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The Duty to Prevent Harm

In California, the law does not impose a general duty on people to take specific or affirmative actions to help or protect others, even when they see another person in danger. However, this rule is subject to many exceptions–so many that, in places, they seem to almost overwhelm the rule. California and Federal laws impose a variety of duties on businesses, entities, and individuals–including (but not limited to) the duty to behave in a reasonable manner and to refrain from negligent conduct.

Here are a few more situations where people have a legal duty to act in order to prevent other people from suffering harm:

1. Where a statute (a law) or a regulation imposes an affirmative duty to act. (For example, Vehicle Code Section 20001 requires motorists to stop and help injured people following an accident, regardless of who was at fault or who caused the damage or injury.)

2. Where a “special relationship” exists under the law. In some cases, the special relationship requires people or entities in the relationship to act in a certain way. In other cases, the special relationship requires parties to the relationship to act in a certain way toward people outside the relationship (e.g., unsuspecting members of the public who might be harmed by one of the parties to the relationship).

3. Adults owe a duty of care to children. In some cases, adults have a duty of care to children, particularly where the child in question was unable to understand the risks involved in the relevant situation (either due to the child’s age or due to the child’s mental condition).

4. Where the defendant caused the danger. In many cases, a person who creates a dangerous situation has a duty to warn other people about (and, sometimes, act to prevent) potential harm or hazards resulting from the situation (s)he created.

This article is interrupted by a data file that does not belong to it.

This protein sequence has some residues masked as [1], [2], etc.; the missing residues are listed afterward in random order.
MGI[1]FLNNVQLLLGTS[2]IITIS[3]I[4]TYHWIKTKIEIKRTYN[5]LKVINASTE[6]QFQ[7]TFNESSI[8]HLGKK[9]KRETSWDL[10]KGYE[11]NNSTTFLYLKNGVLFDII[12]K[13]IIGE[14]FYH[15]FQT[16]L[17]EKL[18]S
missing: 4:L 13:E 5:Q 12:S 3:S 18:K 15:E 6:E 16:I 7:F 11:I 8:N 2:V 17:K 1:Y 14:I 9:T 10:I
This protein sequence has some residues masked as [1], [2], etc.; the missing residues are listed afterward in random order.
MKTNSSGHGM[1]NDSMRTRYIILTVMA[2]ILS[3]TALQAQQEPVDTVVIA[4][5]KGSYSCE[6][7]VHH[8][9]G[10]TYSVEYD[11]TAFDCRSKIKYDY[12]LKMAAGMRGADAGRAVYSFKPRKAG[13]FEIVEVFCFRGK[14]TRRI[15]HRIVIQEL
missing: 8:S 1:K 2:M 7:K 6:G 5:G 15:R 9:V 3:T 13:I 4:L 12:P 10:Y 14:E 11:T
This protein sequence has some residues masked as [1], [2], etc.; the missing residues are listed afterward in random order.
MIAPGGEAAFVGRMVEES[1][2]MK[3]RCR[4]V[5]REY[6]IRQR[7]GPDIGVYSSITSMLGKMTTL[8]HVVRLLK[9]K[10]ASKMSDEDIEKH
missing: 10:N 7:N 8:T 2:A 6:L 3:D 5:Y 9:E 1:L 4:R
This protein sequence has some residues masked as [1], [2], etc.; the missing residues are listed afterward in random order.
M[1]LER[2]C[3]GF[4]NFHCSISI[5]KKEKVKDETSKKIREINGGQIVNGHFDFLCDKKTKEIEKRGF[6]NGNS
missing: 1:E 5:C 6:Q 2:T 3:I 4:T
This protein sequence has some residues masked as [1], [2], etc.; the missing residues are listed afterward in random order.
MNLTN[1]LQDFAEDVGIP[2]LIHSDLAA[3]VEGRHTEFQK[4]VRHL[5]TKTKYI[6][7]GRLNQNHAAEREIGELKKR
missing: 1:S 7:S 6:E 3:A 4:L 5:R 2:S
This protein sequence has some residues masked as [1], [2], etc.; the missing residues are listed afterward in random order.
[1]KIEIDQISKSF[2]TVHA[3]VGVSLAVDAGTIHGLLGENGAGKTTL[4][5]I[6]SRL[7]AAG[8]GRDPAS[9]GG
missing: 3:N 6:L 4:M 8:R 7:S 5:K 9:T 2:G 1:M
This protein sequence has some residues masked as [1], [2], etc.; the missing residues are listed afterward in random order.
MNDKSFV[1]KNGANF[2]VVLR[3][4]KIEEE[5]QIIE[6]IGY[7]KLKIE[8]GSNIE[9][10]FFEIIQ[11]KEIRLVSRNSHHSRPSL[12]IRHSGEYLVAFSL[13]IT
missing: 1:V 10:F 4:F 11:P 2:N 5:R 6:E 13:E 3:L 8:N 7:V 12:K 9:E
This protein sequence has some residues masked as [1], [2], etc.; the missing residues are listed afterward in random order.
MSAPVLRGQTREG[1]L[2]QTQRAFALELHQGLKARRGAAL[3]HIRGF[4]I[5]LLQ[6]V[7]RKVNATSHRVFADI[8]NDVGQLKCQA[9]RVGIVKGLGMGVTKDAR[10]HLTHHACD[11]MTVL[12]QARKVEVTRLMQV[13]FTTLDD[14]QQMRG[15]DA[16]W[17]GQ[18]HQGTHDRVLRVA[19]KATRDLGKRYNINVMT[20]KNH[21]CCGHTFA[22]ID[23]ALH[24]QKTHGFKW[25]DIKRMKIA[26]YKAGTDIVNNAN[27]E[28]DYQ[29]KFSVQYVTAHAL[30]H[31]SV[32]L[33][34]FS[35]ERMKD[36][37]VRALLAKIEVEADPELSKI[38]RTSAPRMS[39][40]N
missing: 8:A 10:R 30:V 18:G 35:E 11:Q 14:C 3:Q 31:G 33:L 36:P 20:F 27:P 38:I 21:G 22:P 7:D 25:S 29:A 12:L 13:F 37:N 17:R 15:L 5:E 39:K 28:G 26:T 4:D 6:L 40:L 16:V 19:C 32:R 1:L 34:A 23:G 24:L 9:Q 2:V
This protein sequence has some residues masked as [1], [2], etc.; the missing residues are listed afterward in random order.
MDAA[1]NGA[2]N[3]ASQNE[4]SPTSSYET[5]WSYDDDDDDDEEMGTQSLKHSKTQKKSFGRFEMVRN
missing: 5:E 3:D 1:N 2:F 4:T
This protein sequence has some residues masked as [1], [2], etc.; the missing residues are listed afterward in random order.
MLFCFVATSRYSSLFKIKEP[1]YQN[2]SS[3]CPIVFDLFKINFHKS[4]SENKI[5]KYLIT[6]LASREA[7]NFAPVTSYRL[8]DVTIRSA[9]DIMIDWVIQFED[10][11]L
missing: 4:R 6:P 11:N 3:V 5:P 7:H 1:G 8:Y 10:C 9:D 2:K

5. Certain business owners, like innkeepers and “Common Carriers.” The law imposes special duties on certain business owners, and additional duties on certain types of businesses.

6. Landlords. People who rent or lease their property to others have special duties under the law, which often include safety-related duties and other obligations.

7. Caregivers. Caregivers have special duties, including (but not limited to) the duty to act to prevent a patient from causing harm to himself/herself (and, generally, also to prevent a patient from harming others).

This is not a complete or exhaustive list of the situations in which a person may have a duty to act to prevent injury or property damage. The examples above are given as exemplars. Additional duties exist, and additional situations exist when people have an affirmative obligation to act to protect or prevent harming others. Before you engage in conduct that might create a risk of harm, consult an attorney to ensure you understand and comply with any applicable legal duties.


Disclaimer: THIS ARTICLE IS FOR INFORMATIONAL PURPOSES ONLY, AND DOES NOT CONSTITUTE LEGAL ADVICE OR CREATE AN ATTORNEY-CLIENT RELATIONSHIP BETWEEN THE AUTHOR AND ANY PERSON. Your rights and experiences may vary. Never use an online article (including this one) to evaluate your legal claims. Speak with an experienced lawyer promptly to obtain a personalized evaluation of your claims, possible damages, and options. You may lose or compromise your rights if you delay in consulting legal counsel. Negligence claims are complicated and fact-dependent. If you believe you have a claim against someone who injured you, a lawyer who represented you in a previous lawsuit, or any other type of legal claim, consult an experienced lawyer immediately for an evaluation of your personal rights and claims.

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